In The Media

‘Very unusual’ for White House to try using Trudeau to influence Trump, say observers, but ‘expect more’

by Marie-Danielle Smith (feat. Colin Robertson & Stephen Saideman)

National Post
May 9, 2017

OTTAWA — It is a matter of course for officials in the Prime Minister’s Office and the White House to keep lines of communication open between them, but observers say it was “very unusual” that Trump administration staff last month encouraged Justin Trudeau to try to influence their boss.

In late April, it appeared President Donald Trump was giving serious consideration to scrapping NAFTA, the trade agreement between the U.S., Canada and Mexico that he has repeatedly called the “worst ever.” (It remains unclear whether he was seriously considering it or whether it was a bluff.)

Canadian government sources told the National Post Monday that a White House official took it upon themself to call Trudeau’s office amid Trump’s pondering, asking PMO staff to have Trudeau give Trump a call, so the pro-trade prime minister could talk the president out of withdrawing from NAFTA.

The Canadian Press then reported it had been Trump’s son-in-law, Jared Kushner, the husband of Ivanka Trump and a key White House adviser, who had called Trudeau’s chief of staff, Katie Telford.

The Associated Press confirmed that Kushner had been on the Washington end of the line, but cited an unnamed White House official who claimed the Canadians had instigated the call after news of the preparation of a draft executive order that would dismantle the trade agreement was leaked to news outlets.

Regardless of who dialled first, what the reports have in common is a seeming attempt by Kushner to influence Trump, without his knowledge, via a foreign head of government — and close co-operation between the camps to facilitate a call that Trump would later cite as a reason for choosing to renegotiate, rather than kill, NAFTA.

While calling on a foreign government to influence the president is “unusual,” it probably doesn’t break any formal rules or laws, according to one legal expert.

“I don’t think there’s a crime here,” said Carlton Larson, a law professor at the University of California, Davis. The U.S. has a law called the Logan Act, which prohibits citizens “without authority of the United States” from trying to influence foreign governments in “disputes or controversies” involving the U.S. It was passed in 1799 after a Philadelphia state legislator, Dr. George Logan, tried to negotiate directly with French officials to undermine the foreign policy of the party that controlled Congress and the White House. But, Larson said, the act is ambiguously worded, and not once in its 218 years on the books has it been used to prosecute somebody.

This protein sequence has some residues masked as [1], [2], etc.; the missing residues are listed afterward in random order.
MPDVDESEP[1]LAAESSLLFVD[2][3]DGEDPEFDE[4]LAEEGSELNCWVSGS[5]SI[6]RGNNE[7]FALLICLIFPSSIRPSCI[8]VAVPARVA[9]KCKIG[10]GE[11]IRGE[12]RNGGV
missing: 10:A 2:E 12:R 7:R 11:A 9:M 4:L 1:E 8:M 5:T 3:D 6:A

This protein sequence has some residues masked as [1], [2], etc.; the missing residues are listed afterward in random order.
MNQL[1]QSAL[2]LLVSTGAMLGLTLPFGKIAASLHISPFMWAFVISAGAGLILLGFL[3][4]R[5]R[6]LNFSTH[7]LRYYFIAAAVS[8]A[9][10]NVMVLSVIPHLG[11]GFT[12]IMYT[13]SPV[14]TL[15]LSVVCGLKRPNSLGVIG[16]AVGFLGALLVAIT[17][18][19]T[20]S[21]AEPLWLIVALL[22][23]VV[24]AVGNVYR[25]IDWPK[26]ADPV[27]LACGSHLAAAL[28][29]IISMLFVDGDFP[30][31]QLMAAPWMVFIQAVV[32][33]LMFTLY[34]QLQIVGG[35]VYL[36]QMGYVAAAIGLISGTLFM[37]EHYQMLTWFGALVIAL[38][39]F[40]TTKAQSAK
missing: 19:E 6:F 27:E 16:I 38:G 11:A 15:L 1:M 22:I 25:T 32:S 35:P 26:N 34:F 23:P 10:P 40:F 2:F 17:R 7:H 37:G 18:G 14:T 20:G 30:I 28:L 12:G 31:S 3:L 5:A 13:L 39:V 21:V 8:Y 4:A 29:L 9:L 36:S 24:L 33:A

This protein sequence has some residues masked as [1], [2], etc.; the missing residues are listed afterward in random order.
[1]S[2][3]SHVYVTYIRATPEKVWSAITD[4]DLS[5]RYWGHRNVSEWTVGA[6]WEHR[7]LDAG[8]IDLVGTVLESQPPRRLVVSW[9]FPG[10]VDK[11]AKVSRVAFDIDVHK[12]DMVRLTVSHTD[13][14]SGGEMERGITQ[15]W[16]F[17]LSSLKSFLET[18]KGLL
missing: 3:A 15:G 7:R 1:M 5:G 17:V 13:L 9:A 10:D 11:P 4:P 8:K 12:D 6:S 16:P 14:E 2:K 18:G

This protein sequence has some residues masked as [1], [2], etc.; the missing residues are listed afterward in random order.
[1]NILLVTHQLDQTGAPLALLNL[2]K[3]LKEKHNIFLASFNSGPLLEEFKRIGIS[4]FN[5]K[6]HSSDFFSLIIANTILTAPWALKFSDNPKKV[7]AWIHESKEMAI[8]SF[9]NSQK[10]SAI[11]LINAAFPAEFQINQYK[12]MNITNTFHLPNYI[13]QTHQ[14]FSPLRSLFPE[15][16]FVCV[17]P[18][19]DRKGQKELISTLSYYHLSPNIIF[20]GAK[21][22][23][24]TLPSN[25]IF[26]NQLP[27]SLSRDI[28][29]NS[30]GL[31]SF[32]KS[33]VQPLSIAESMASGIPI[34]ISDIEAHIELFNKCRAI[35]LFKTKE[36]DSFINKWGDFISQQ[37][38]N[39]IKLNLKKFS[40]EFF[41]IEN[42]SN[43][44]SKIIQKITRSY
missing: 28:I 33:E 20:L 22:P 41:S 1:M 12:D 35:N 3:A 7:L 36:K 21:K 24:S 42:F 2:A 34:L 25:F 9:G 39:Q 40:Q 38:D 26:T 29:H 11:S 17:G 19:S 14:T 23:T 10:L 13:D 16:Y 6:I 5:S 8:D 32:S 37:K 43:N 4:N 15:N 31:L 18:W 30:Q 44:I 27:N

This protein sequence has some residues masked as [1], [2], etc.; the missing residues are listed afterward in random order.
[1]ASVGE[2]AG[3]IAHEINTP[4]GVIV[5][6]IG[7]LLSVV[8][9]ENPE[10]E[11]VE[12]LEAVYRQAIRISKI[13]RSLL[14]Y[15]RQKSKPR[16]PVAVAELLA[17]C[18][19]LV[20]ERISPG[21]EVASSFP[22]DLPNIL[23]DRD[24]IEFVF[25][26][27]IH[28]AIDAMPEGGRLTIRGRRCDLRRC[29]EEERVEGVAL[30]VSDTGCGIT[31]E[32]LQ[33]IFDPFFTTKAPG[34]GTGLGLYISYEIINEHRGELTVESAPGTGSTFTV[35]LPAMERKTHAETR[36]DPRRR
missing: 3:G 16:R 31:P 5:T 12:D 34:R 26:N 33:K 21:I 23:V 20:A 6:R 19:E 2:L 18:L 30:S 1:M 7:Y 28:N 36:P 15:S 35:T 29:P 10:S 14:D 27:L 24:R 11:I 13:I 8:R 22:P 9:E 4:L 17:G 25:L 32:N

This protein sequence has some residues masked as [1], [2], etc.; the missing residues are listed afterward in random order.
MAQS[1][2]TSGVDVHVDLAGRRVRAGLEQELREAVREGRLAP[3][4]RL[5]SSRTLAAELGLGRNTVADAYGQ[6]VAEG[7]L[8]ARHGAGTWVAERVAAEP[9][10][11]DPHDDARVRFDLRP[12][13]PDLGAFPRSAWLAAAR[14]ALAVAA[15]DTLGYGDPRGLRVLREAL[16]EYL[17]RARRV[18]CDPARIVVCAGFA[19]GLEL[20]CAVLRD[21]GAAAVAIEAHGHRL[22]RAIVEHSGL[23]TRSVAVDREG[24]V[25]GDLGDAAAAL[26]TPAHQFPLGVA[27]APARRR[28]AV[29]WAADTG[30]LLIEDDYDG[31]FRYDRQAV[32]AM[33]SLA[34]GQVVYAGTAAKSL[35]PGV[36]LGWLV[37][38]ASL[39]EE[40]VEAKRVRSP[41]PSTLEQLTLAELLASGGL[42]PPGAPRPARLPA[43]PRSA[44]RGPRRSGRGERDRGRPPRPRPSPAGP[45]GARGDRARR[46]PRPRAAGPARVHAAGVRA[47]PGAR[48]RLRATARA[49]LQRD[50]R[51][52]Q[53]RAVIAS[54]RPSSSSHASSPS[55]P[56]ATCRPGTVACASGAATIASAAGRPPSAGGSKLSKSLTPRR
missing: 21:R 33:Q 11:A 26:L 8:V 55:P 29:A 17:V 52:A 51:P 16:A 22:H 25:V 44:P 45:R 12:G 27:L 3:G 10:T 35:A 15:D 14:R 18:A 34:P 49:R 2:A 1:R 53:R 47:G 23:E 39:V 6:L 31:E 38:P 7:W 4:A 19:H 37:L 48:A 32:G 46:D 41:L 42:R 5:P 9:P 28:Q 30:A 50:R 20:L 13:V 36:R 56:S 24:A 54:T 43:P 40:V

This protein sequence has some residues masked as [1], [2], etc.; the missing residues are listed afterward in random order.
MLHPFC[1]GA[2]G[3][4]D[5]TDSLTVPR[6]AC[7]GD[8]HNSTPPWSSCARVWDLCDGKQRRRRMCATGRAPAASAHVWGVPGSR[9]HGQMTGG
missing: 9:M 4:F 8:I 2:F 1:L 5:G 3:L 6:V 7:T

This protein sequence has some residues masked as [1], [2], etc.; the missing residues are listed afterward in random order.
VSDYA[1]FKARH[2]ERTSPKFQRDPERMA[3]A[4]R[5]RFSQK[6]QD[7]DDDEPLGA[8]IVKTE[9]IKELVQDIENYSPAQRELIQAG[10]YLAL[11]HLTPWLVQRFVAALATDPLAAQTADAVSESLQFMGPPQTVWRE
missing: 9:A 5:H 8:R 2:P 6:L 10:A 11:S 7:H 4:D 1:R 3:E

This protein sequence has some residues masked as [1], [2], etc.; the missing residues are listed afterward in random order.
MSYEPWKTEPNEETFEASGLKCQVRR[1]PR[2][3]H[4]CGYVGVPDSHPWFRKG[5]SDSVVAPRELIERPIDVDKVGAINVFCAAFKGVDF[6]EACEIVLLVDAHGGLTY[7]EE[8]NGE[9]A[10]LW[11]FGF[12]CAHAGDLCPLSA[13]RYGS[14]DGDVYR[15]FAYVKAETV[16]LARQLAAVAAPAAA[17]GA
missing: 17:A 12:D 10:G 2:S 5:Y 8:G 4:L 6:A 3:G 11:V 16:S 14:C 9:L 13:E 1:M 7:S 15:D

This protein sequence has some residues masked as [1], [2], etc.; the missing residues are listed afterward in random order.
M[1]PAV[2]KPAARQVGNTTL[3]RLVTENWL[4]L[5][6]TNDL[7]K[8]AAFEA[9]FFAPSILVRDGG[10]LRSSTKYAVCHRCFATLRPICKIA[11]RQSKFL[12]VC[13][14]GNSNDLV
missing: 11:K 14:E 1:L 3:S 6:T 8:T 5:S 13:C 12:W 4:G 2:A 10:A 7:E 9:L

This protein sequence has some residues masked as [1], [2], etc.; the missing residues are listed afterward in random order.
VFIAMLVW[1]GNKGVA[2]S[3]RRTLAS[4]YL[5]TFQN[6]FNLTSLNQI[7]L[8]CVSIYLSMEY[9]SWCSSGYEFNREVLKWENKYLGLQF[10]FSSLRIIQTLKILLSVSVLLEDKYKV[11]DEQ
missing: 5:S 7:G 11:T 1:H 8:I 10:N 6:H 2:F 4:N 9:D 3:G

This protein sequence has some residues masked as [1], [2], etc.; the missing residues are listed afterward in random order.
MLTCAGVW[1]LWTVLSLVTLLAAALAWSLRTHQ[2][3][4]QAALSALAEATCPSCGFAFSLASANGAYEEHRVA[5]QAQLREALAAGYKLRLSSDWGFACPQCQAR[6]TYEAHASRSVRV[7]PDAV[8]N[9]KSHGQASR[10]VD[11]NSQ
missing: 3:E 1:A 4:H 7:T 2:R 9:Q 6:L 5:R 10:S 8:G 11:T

Besides, Larson said, “the optics would look terrible” for Trump to indict a member of staff, and he wouldn’t fire Kushner, though he “might yell at him.”

Steve Saideman, the Paterson Chair in International Affairs at Carleton University, said it’s “very unusual” that “staffers are using media and other countries to win policy battles.”

“I think it is dangerous because outsiders are being asked to manipulate the president,” he said, noting Kushner must have had “high comfort with Canada” to feel he could set it up.

Saideman said Trudeau should be careful and remain neutral as often as possible — it might not always be in Canada’s interest to poke at Trump when the White House requests it. “Expect four more years of this,” he added.

Eddie Goldenberg, who served as a senior adviser and then chief of staff to prime minister Jean Chrétien from 1993 to 2003, said “there is nothing normal about this White House” and the Trump White House is acting “in a way that nobody has ever before.”

In the past, he said, calls between the American president and the Canadian prime minister would be jointly organized by their national security advisers. It wasn’t “call me in five minutes,” he said. “It was always organized in advance. Usually they knew to a certain extent what they were going to be talking about.”

It’s not clear, he said, to what extent the White House thinks it can use Trudeau to influence Trump. “But there’s no question in my mind, if the president of the United States wants to talk to the prime minister of Canada, the prime minister should respond. … You make the call.”

Colin Robertson, a former diplomat who served in the U.S. and a fellow at the Canadian Global Affairs Institute, said “smart” Canadian administrations have historically established close ties with American counterparts.

Robertson said under past administrations, it was “fairly normal” for officials to contact each other ahead of time to set up calls between their bosses, and “not uncommon” for staffers to have conversations that weren’t known to the president and prime minister — “the principals don’t need to be informed.”

Being able to have a “frank conversation back and forth” is especially important with an unpredictable president south of the border.

When troubling news leaks, staffers should be comfortable enough with each other that they can “phone across” with such clarifications as, “hey, … don’t get spooked by this, or don’t get angry about this, let me put this in context,” said Robertson.

“You keep as many doors open as you can.”

 


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